Never miss an update

VANS ISO (Tropical 1.5 (Tropical 28785 Leaves) Trainer True White UltraCush Trainer Shoes WOMEN'S 9 217ae47




Item specifics

Condition:
New with box: A brand-new, unused, and unworn item (including handmade items) in the original packaging (such as ... Read moreabout the condition
US Shoe Size (Women's): 9
Width: Medium (B, M) Brand: VANS
Material: Synthetic Style: Skate Shoes
Color: True White UPC: Does not apply
Never miss an update

VANS ISO (Tropical 1.5 (Tropical 28785 Leaves) Trainer True White UltraCush Trainer Shoes WOMEN'S 9 217ae47 - blurrypron.com

    VANS ISO (Tropical 1.5 (Tropical 28785 Leaves) Trainer True White UltraCush Trainer Shoes WOMEN'S 9 217ae47
    VANS ISO (Tropical 1.5 (Tropical 28785 Leaves) Trainer True White UltraCush Trainer Shoes WOMEN'S 9 217ae47
    Asics GT 2000 v 5 Size US 8 M (B) Women's Running Shoes Silver T757NGentleman/Lady Women's Nike Air Sneakers Size 8.5 Guarantee quality and quantity Price reduction Official websiteAdidas Women's Campus Originals Crywht/Crywht/Icepnk Casual Shoe 8.5 Women Us , Nike Roshe One Print White/Black 844958-100 Women's Size 7.5 US | 38.5 EURNew Women's UA Under Armour W Micro G Speed Swift Running Sneaker - 1266243-100 , adidias shoes Women Size 8.5 tubular shadow , NEW Nike ZOOM FIT TRAINING sz 10 WHITE CRIMSON PURPLE Running Shoes Sneakers , Saucony JAZZ 14 Running Shoes Gray/Green Women’s Size US 11.5 Eur 44Lacoste Marice BL 2 Men's Black Cam CNV Slip On 7-33CAM1071024 , Women's grey, Under Armor Speedform running shoes sz 7.5Adidas Womens Cloudfoam Black Clear Orange White Ultimate Running Shoes Sz 9M , VANS Black Ball Hi SF (Aloha) Port Royale Skate Shoes WOMEN'S Size 10.5 , Keen Newport Womens Size 7 Brown Hiking Trail Outdoor Walking Nubuck Low Shoes , VINTAGE Women's Nike Dunk SB FC Dunk Low Shoes White w/ gold trim worn 2x SZ 9.5Pajar Canada Piper Burgundy/Black/Plaid Winter Snow Boots EU40 US 9-9.5 New $175New Womens 11.5 NIKE Flex Supreme TR Purple Running Shoes $80 537509-500 , NIKE WMNS AIR MAX FURY SZ: 6.5 (AA5740 004) , Vans Authentic (Checkerboard) Port Royale/True White Women's Size 7Skechers Women's Microburst - Greatness Taupe Memory Foam Sneakers Shoes Sz: 6adidas barricade club - Pink - WomensNIB Nike Air Max Sequent 2 Women's Sz 8 Running Shoe Grey Punch 852465-003 Sz 8 , Nike Air Huarache Run CS - Grey - WomensNike Free RN Commuter 2017 Premium Running Shoes GG8 Khaki AA1622-201 Size 8NIKE RIVAL S 7 Hyper Jade Pink Sprint Track Spikes NEW Womens Sz 9.5ASICS GEL-Flux 3 - Blue - Womens , Via Spiga Women's Gavra Perforated Slip-On Sneaker Size 6 Black SuedeSaucony Strech N Go Breeze Burgundy Running Shoe Women's US 8 (Q3,13)NEW Nike ZOOM FIT TRAINING sz 7 BLUE TEAL WHITE Running Shoes SneakersLacoste Women's Carnaby EVO BL 1 Shoe, Navy, 8 M US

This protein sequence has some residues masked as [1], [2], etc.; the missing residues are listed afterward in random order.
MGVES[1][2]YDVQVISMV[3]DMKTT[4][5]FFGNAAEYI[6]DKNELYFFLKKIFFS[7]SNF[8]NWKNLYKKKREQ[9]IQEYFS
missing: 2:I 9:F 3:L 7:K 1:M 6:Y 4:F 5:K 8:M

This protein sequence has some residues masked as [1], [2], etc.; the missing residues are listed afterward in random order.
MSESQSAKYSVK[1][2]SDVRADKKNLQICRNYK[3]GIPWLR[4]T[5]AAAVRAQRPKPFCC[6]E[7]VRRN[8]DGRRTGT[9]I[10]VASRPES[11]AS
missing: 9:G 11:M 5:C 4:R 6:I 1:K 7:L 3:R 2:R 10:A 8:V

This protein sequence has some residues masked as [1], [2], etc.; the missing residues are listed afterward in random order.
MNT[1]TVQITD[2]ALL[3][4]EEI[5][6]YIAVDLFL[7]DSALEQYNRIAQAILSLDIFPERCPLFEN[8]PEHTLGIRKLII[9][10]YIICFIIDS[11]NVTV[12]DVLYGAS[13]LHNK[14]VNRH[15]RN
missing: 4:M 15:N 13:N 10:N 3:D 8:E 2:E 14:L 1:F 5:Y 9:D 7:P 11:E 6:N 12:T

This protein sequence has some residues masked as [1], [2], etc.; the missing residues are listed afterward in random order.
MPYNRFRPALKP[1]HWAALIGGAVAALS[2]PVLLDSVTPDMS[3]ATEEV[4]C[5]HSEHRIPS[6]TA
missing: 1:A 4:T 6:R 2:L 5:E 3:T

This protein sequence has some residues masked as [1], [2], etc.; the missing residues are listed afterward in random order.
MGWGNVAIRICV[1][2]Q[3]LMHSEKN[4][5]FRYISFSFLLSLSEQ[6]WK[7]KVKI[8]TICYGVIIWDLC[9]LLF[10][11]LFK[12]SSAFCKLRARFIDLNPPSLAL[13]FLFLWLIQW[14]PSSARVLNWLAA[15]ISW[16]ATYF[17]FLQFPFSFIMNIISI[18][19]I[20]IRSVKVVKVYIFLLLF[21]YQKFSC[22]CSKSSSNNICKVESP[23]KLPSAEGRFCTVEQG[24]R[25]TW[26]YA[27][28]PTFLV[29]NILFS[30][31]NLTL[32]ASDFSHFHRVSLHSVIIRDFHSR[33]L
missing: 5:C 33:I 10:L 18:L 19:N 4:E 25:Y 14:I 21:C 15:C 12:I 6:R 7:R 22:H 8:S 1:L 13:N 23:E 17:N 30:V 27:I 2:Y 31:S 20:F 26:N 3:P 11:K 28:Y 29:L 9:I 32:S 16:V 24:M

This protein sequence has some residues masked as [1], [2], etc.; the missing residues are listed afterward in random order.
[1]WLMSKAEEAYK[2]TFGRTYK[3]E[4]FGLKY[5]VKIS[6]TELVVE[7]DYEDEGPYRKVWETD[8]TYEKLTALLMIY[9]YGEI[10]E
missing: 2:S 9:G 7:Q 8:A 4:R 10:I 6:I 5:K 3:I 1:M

VANS ISO (Tropical 1.5 (Tropical 28785 Leaves) Trainer True White UltraCush Trainer Shoes WOMEN'S 9 217ae47 - blurrypron.com>VANS ISO (Tropical 1.5 (Tropical 28785 Leaves) Trainer True White UltraCush Trainer Shoes WOMEN'S 9 217ae47 - blurrypron.com
    Dan Post Boots Women's 12" Goat/Inlay DP3256 , Aquatalia Taupe Dark Brown Charlize Suede Rabbit Fur Trim Bootie Shoe 8 New , Nike Air Max 1 Ultra 2.0 Flyknit Mens Running Trainers 875942 600 Sneakers ShoesSexy Womens High Heels Flower Ankle Strap Sandals Open Toe Hollow out Shoes NewLegero Lima, Womens Low-Top, Black Schwarz, 5 EU , Pink Paradox London Women's Scrumptious7.5 AA brown leather COLE HAAN loafers shoes , Franco Sarto Nwb Sexy Bronze Leather Open Toe Buckle Slingback Wedge Heels 10Sam Edelman Women's HAROLDSON Pump - Sz 7.5/Pink Velvet , Women's Shoes Jeffrey Campbell Havana Last NITE-MATE Tan Black Suede Zip Heel 8M , NEW MAX MARA MAXMARA DINDA MUD Reptile Embossed Leather Heels Shoes 37 US 785% OFF HEAVY MACHINE YOKOS PROM POWDER WHITE HANDMADE HEELS- ITALY SIZE 40STUART WEITZMAN Morepearls Embellished VE Stud Suede Ankle Strap Sandal 8.5/38.5Prada Kitten Heel Brown Leather Sandals Women’s US Size 9 EU Size 39 , Crocs Women's Isabella Cut Graphic Strappy Sandal - Choose SZ/ColorAUTHENTIC NEW CHRISTIAN LOUBOUTIN SO KATE CORK PUMPSPunk Womens Strappy Low Heels Ankle Boots Casual Leather Flats Sandals Shoes NewLOEFFLER RANDALL LUZ-KST Womens Luz Dress Sandal- Choose SZ/Color. , adidas Nizza Mens Black White Canvas & Synthetic TrainersMens Under Armour Micro G Pulse II Running Shoe - 1246697-035 , Nike Free RN Flyknit Men's Blue Lagoon Running Training Shoes 880843-400 Size 14 , Nike 943020-400 Air Shake QS Easter NDESTRUKT Blue Tint Dennis Rodman SAMPLE , Nike Mens Wolf Grey Gum Lunar Force 1 Flyknit Workboot Boots 855984-001 Sz 8 NEWHighs & Lows HAL x Adidas Consortium EQT Support Adv 8-13 Sand Olive CM7873 , Nike Air Vapormax Flyknit Explorer Black/Bronze Sz 10.5 Men’s With Receipt , Merrell Moc Shoes - Slip-Ons (For Men), Boulder, Size 9 , John Varvatos venetian slip on mocha shoes , Men's Kenneth Cole Get Even Slip On Brown On Moc Toe ShoeWomen's Converse CHUCK II AStar WATERPROOF Sneaker Boot, 155316C Size 5 Black , Vagabond Marja Croc Embossed Ankle Boots Brown Leather 6.5 /37 SLEEK $178